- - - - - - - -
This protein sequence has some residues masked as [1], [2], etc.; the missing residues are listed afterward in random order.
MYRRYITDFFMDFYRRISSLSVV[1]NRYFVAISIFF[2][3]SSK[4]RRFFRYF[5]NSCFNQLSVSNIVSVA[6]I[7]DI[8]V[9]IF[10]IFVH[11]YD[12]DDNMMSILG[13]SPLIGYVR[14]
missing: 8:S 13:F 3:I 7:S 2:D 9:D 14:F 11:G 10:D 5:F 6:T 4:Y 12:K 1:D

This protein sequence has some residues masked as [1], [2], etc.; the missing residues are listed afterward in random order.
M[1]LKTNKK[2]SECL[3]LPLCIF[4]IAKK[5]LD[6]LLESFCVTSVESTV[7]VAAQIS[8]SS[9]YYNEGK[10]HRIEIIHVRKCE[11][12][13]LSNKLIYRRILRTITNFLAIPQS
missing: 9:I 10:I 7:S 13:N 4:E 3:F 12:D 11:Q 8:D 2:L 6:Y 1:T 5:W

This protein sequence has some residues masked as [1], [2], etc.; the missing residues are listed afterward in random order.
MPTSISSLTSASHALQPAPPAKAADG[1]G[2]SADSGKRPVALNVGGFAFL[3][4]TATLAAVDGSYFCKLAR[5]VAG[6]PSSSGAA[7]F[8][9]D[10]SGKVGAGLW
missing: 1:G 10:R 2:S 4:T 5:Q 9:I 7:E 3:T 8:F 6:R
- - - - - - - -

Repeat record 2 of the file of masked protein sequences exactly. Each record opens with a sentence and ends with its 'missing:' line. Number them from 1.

This protein sequence has some residues masked as [1], [2], etc.; the missing residues are listed afterward in random order.
M[1]LKTNKK[2]SECL[3]LPLCIF[4]IAKK[5]LD[6]LLESFCVTSVESTV[7]VAAQIS[8]SS[9]YYNEGK[10]HRIEIIHVRKCE[11][12][13]LSNKLIYRRILRTITNFLAIPQS
missing: 9:I 10:I 7:S 13:N 4:E 3:F 12:D 11:Q 8:D 2:L 6:Y 1:T 5:W